It’s been a while since I posted a Green Recovery story. This is not because I’m not always thinking about them, and apparently it’s not because you don’t care for them! When I started Green Recovery, I was nervous that the idea wouldn’t resonate with anyone. To my delight, most of the emails I get from readers nowadays are to express their gratitude for the safe, open space that Green Recovery creates.
The reason I don’t post them when I’m super busy is because I like to think about each story carefully, write a thoughtful conclusion to each, and give them all the attention they deserve. I’m happy to post a slapdash recipe or photo, but I can’t rush through somebody else’s testimony of recovery. Thankfully, I’m on the train right now with a quiet hour ahead of me, en route to Blogher 12, and I have a moment to share the following Green Recovery narrative from Marlena Torres.
I met Marlena years ago, when we were both interested in Natalia Rose’s work and philosophy. Our own work has taken different directions since then in some ways, but we’ve both remained passionate about raw and plant-based foods, digestive health, and eating disorder awareness. We’ve also remained friends, and Marlena has done me the honor of sharing her ED story with me—first privately, and now here on CR. When she sent this to me, she said “I’m so proud of myself for finally writing about this!!”
Marlena, I am so proud of you, too.
Ever since I was very young, I disliked my body. I can remember being seven years old and knowing that I was the fattest girl in my gymnastics class. I was a heavier kid, and I was also taller, which made me very self conscious. As we all know, growing up in our skinny crazed culture really feeds body insecurity in young girls. I was no exception.
Like Gena, in the past I did not enjoy food. I saw food only as a means to becoming fat or skinny, I found no enjoyment or pleasure in eating because it was always a low calorie food I was consuming in order to lose weight, or an indulgence in an unhealthy treat that I felt guilty about for days.
As a kid I found myself in a conundrum because while I loved food and felt quite addicted to packaged and processed foods, I also desperately wanted to be skinny. I found myself constantly choosing between eating food I liked, or counting calories and somewhat restricting myself in order to lose weight. I can remember in grade school attempting to go all day without eating only to cave into an ice cream sandwich or something of the sort at the end of the day. It was incredibly frustrating for me.
I don’t identify myself as a former bulimic, anorexic, or binge eater. I’ve dabbled in all of these disordered eating patterns, for sure, but having never been diagnosed and never staying engaged with any one pattern for any specific length of time, I always felt that I didn’t have an eating disorder, but was just seriously messed up in the head about food, nutrition, and my body.
My “eating disorder” was very typical. It was that of the chronic dieter who yo-yo’d from one extreme to another, who lost and gained weight a bit, was always obsessed with food, fat grams, calorie counting, and at times exercise, and was always heavier due to the yo-yo-ing, and the stress that accompanies that sort of food and body obsession. This is definitely not an ideal mindset and lifestyle for anyone, especially not a young girl.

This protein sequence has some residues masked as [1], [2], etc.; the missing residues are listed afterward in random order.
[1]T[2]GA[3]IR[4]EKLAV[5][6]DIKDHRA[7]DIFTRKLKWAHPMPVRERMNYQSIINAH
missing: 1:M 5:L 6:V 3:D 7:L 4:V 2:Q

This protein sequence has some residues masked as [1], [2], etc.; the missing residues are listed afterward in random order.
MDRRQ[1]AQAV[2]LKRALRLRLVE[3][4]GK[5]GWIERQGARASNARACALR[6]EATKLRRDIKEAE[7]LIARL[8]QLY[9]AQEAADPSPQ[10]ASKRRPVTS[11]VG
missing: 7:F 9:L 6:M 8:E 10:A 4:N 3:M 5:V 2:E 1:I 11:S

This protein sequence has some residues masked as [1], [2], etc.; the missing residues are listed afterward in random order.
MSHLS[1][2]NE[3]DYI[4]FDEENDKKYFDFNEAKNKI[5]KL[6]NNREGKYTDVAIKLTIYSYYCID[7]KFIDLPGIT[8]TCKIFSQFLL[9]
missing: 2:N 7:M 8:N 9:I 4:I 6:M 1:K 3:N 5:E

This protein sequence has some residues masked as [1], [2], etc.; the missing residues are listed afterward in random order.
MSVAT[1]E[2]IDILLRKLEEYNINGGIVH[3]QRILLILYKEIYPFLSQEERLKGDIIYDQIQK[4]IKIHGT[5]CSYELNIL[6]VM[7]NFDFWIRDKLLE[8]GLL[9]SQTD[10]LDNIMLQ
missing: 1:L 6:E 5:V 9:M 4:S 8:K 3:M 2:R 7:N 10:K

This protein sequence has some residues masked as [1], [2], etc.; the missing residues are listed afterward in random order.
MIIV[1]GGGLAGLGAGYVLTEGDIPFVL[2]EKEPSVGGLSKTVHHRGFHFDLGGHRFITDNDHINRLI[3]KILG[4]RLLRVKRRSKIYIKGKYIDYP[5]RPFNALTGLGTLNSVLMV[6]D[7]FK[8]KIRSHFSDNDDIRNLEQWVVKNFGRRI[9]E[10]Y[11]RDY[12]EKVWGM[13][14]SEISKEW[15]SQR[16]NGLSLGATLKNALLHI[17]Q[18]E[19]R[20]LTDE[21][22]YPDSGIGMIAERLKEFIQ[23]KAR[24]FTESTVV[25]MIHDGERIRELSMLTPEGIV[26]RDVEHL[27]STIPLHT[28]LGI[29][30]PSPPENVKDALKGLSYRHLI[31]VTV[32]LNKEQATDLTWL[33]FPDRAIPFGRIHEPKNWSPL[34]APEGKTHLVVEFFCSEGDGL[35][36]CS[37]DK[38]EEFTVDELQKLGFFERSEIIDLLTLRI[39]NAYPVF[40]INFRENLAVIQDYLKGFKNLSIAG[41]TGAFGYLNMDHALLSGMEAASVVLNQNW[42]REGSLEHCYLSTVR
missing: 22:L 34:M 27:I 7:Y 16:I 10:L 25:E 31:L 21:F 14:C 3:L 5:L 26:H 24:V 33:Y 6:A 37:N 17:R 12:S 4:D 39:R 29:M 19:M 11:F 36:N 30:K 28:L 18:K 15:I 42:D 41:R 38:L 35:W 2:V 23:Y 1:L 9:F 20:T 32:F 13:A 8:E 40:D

I felt no matter what I did, I could never have a body that I loved. I was constantly at war with food and my weight. It was a constant struggle and source of distress in my life. There were days when I felt so fat and so ashamed of my body that I honestly couldn’t bare to leave the house. Finding an outfit to wear was an emotional drama, and I would spend hours scrutinizing myself in the mirror. It wasn’t just my body, but my hair, my teeth, the circles under my eyes, everything, it seemed, that some part of me rejected. I completely disapproved of myself.
Once I discovered plant based eating and a holistic lifestyle, in particular raw foods, juicing, and gravity colonics, I really felt free. I couldn’t believe the difference I felt mentally, physically, and emotionally. However, after about a year, my old habits got the best of me, and I realized that I was dragging my old patterns of over eating, restricting, and obsessing about food minutiae into my new healthy lifestyle that I thought was my saving grace. Now that I’ve been into eating this way for over four years, I’m much more clear about what my core issues are: a lack of celebration, and being dishonest with myself.
Let me explain.
I always joke with my husband that the more frequently he sees me taking pictures of my dinners, the better I’m feeling about myself. That’s because I take pictures of my most beautiful meals, and I take the time to make those meals when I am valuing myself. In other words, making a beautiful, nutritious meal becomes my priority. I stop telling myself that responding to text messages, answering emails, or making sure the house is perfectly clean is more important than taking care of my body. None of those things are more important to me than the nurturance of my body.